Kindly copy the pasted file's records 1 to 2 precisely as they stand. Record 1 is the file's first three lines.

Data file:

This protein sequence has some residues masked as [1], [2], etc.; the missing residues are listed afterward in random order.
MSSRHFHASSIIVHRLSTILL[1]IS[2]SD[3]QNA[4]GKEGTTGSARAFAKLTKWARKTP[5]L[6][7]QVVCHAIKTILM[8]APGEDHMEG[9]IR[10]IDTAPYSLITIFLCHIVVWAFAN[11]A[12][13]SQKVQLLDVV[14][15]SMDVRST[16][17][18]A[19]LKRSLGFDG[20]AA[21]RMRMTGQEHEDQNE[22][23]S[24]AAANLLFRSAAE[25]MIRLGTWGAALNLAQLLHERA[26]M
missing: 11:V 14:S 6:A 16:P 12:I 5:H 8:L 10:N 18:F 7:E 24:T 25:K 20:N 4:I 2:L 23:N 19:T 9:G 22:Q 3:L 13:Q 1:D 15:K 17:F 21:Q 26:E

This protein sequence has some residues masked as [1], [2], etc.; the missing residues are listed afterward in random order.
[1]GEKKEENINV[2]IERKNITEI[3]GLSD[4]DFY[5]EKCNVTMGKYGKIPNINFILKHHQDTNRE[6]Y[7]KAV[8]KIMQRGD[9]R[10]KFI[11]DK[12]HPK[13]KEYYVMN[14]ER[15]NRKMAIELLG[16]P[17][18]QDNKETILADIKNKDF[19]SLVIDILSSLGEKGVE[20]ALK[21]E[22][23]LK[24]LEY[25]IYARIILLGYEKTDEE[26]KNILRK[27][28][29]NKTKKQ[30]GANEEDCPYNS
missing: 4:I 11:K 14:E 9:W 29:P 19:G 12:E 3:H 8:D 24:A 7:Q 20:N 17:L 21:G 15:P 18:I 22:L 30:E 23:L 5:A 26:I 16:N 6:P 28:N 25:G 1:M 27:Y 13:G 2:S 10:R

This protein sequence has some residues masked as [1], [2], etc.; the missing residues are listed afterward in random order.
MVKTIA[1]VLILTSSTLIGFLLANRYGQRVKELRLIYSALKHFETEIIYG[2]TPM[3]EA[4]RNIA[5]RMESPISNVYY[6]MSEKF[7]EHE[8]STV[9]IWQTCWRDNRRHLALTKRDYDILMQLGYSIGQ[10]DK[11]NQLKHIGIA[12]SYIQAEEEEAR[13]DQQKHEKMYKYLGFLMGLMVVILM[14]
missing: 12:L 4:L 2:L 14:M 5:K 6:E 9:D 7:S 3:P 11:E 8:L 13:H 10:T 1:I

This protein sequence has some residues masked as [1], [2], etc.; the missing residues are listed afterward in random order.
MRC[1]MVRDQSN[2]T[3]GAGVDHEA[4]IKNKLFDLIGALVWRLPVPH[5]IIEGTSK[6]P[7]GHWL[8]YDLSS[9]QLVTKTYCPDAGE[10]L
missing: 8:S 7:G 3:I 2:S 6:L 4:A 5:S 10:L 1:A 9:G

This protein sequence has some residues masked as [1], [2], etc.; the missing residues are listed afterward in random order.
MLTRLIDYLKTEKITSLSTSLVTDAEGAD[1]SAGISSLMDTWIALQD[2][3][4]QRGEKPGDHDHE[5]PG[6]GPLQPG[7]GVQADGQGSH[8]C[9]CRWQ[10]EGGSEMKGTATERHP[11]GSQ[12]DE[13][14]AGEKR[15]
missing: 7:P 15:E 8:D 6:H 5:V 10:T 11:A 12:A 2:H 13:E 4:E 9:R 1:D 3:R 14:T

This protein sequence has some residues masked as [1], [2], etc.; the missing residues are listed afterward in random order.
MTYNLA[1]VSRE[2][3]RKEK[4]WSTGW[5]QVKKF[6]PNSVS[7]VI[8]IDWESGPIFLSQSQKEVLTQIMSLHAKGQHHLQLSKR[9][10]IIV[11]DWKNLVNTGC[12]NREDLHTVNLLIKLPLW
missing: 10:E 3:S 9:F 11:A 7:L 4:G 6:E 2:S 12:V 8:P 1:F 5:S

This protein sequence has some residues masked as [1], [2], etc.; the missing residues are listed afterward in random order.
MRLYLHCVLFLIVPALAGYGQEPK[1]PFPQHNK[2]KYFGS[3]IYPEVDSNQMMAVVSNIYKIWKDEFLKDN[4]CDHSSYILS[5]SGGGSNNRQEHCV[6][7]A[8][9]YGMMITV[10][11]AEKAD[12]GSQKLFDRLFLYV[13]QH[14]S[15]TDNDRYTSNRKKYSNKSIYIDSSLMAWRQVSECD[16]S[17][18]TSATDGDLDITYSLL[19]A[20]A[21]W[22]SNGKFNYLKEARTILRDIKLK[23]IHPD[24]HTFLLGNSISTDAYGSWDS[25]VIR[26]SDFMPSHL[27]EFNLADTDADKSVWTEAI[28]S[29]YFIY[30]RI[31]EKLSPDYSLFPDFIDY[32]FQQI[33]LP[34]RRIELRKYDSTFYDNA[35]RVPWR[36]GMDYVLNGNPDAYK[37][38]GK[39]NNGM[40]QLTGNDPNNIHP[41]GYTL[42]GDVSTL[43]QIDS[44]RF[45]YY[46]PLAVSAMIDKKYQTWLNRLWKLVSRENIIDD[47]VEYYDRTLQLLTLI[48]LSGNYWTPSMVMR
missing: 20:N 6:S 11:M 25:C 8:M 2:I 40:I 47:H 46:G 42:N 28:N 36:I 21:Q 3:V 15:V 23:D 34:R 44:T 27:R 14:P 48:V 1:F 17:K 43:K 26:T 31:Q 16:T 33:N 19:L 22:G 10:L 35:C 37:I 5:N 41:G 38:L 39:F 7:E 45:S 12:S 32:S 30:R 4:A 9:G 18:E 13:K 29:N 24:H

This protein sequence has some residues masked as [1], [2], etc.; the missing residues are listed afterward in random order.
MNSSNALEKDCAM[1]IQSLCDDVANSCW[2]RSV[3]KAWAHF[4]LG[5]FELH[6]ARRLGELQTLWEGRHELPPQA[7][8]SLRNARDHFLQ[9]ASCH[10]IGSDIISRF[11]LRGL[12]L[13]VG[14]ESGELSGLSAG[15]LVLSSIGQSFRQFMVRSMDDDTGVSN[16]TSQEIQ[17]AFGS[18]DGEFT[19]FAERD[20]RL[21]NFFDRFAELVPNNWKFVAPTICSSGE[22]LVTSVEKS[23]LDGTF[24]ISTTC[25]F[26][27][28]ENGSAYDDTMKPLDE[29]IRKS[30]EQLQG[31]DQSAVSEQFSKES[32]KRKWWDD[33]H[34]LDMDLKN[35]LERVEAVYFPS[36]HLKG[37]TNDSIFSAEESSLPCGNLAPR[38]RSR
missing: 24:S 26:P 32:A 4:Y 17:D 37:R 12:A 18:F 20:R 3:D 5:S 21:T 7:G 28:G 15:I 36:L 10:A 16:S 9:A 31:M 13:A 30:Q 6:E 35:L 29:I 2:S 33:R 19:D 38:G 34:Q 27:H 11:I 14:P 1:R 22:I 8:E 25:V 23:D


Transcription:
This protein sequence has some residues masked as [1], [2], etc.; the missing residues are listed afterward in random order.
MSSRHFHASSIIVHRLSTILL[1]IS[2]SD[3]QNA[4]GKEGTTGSARAFAKLTKWARKTP[5]L[6][7]QVVCHAIKTILM[8]APGEDHMEG[9]IR[10]IDTAPYSLITIFLCHIVVWAFAN[11]A[12][13]SQKVQLLDVV[14][15]SMDVRST[16][17][18]A[19]LKRSLGFDG[20]AA[21]RMRMTGQEHEDQNE[22][23]S[24]AAANLLFRSAAE[25]MIRLGTWGAALNLAQLLHERA[26]M
missing: 11:V 14:S 6:A 16:P 12:I 5:H 8:L 10:N 18:F 7:E 24:T 25:K 20:N 4:I 2:L 23:N 19:T 9:G 22:Q 3:L 13:Q 1:D 15:K 17:F 21:Q 26:E

This protein sequence has some residues masked as [1], [2], etc.; the missing residues are listed afterward in random order.
[1]GEKKEENINV[2]IERKNITEI[3]GLSD[4]DFY[5]EKCNVTMGKYGKIPNINFILKHHQDTNRE[6]Y[7]KAV[8]KIMQRGD[9]R[10]KFI[11]DK[12]HPK[13]KEYYVMN[14]ER[15]NRKMAIELLG[16]P[17][18]QDNKETILADIKNKDF[19]SLVIDILSSLGEKGVE[20]ALK[21]E[22][23]LK[24]LEY[25]IYARIILLGYEKTDEE[26]KNILRK[27][28][29]NKTKKQ[30]GANEEDCPYNS
missing: 4:I 11:K 14:E 9:W 29:P 19:G 12:E 3:H 8:D 24:A 7:Q 20:N 17:L 21:G 15:P 18:I 22:L 30:E 23:L 5:A 26:I 16:N 6:P 28:N 25:G 1:M 27:Y 13:G 2:S 10:R